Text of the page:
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View Willscary's profile

Motor Specifications

by Willscary
posted 09-29-2018 09:43 PM


7 replies so far

View splintergroup's profile

splintergroup

3015 posts in 1766 days


#1 posted 10-01-2018 10:02 PM

Welcome to the mystery of electric motors 8^)

HP ratings are a lot like the stereo amplifier “Watts” battles of the 70’s. Lots of misinformation.

Many motors list a current that is “RLA” or rated load amps and some list FLA or full load amps. Each is dependent upon how the motor was tested. There are standards, but it still is a somewhat sloppy business.

Your motor will most probably run at much less than the nameplate current while under operation because it is not being fully loaded. Lock the motors rotor and turn it on and you might see the 11.4A pop up on the meter.

Sorry, not exactly the explanation you were looking for but your underlying assumptions are correct. Measure the current while running with the rotor not attached to anything. Load the motor up with the tool/machine, read the current difference and use this to calculate the motors applied HP (with an assumed efficiency)

View runswithscissors's profile

runswithscissors

3081 posts in 2569 days


#2 posted 10-02-2018 12:39 AM

Reminds me of when stereo was coming in (so, you can guess how long ago), I went with a friend to check out some hot shot new vendor who was bragging about the output of his speakers. He would play something over the system, and then point to the wiggly line on an oscilloscope to show us how great the frequency range was. Trouble is, he was showing us the oscilloscope’s reading, not the real output of the speakers. As usual, caveat emptor.

-- I admit to being an adrenaline junky; fortunately, I'm very easily frightened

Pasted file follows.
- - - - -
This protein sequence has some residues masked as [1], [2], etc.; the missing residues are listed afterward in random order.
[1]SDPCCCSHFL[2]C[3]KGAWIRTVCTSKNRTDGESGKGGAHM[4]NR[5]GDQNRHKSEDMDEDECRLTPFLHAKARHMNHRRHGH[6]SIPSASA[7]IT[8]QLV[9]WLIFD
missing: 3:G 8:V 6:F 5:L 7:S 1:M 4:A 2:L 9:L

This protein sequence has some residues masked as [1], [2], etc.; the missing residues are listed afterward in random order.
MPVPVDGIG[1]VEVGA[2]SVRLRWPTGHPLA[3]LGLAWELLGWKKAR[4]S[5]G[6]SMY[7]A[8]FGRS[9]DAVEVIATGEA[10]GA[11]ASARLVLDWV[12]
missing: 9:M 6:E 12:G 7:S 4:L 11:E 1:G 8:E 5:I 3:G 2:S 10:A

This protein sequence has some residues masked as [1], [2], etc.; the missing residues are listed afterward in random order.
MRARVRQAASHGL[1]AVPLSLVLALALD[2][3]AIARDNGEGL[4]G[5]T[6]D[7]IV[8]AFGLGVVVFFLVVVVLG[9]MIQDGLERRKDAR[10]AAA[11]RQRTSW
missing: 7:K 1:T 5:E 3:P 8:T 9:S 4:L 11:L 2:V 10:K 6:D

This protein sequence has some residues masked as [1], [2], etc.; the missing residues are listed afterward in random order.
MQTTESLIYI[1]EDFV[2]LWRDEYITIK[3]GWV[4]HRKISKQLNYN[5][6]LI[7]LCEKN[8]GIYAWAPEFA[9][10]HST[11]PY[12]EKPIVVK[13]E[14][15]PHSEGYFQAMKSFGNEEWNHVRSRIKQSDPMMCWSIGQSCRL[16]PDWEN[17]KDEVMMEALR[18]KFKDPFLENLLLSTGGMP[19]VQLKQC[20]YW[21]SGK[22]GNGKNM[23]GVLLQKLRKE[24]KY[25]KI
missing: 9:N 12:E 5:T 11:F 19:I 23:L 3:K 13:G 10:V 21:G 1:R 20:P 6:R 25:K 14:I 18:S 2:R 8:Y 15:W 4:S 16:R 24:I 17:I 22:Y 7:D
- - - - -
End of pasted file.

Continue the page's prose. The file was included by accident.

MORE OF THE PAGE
View Willscary's profile

Willscary

25 posts in 464 days


#3 posted 10-03-2018 01:16 AM

As a big “hi-fi” guy myself, I get the inflated specifications part of it. My thought though is that amps are amps, and if this motor is rated at 11.4 amps at 115 volts, that is more than 1-1/8 HP at the 65% common efficiency of motors of this age, size and type.

My thought was that this motor was probably VERY conservativiely rated.

View TheFridge's profile

TheFridge

10859 posts in 2030 days


#4 posted 10-03-2018 02:41 AM

that’s still a beefy motor with even 65% efficiency figured in.

-- Shooting down the walls of heartache. Bang bang. I am. The warrior.

View Nugs's profile

Nugs

67 posts in 2421 days


#5 posted 10-03-2018 06:33 PM

What am I missing? Is there something else to convert?

- Willscary

You are missing the power factor, usually the nameplate will have both the power factor and efficiency on it.

The power equation for a motor is; power = voltage x current x efficiency x power factor

https://en.wikipedia.org/wiki/Power_factor

View Willscary's profile

Willscary

25 posts in 464 days


#6 posted 10-03-2018 07:30 PM

I had originally posted the PF as 1.0, but then noticed that the faceplate did not list the power factor, but instead the service factor = 1.0.

Here is the entire plate:

You are missing the power factor, usually the nameplate will have both the power factor and efficiency on it.

The power equation for a motor is; power = voltage x current x efficiency x power factor

https://en.wikipedia.org/wiki/Power_factor

- Nugs


View splintergroup's profile

splintergroup

3015 posts in 1766 days


#7 posted 10-04-2018 01:45 PM

The power factor changes as a motor is loaded and is one of the primary reasons that for maximum efficiency (most work done for your electric bill payment), you want to run the motor near the maximum load.

Typically people only really care about PF for mulit-HP 3-phase motors, but give this calculator a try (nice revalation Nugs!)

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